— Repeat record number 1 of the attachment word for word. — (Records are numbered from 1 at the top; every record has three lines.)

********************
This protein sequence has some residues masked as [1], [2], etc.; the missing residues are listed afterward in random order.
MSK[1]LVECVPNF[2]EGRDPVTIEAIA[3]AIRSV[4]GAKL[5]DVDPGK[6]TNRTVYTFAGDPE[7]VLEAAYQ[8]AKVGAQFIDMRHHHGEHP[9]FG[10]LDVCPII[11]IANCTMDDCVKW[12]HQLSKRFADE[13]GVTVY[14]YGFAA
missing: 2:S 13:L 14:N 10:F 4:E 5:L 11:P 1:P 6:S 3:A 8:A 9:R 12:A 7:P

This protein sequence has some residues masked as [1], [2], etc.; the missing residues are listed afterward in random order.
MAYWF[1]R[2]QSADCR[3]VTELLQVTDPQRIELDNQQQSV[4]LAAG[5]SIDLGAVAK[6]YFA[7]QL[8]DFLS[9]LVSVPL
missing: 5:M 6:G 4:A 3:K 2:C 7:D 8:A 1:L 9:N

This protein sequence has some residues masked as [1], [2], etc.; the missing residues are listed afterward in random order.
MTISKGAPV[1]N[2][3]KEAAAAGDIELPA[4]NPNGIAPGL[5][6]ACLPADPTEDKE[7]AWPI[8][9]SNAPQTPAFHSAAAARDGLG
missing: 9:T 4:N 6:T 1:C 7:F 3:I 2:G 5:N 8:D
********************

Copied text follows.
This protein sequence has some residues masked as [1], [2], etc.; the missing residues are listed afterward in random order.
MSK[1]LVECVPNF[2]EGRDPVTIEAIA[3]AIRSV[4]GAKL[5]DVDPGK[6]TNRTVYTFAGDPE[7]VLEAAYQ[8]AKVGAQFIDMRHHHGEHP[9]FG[10]LDVCPII[11]IANCTMDDCVKW[12]HQLSKRFADE[13]GVTVY[14]YGFAA
missing: 2:S 13:L 14:N 10:F 4:E 5:L 11:P 1:P 6:S 3:A 8:A 9:R 12:A 7:P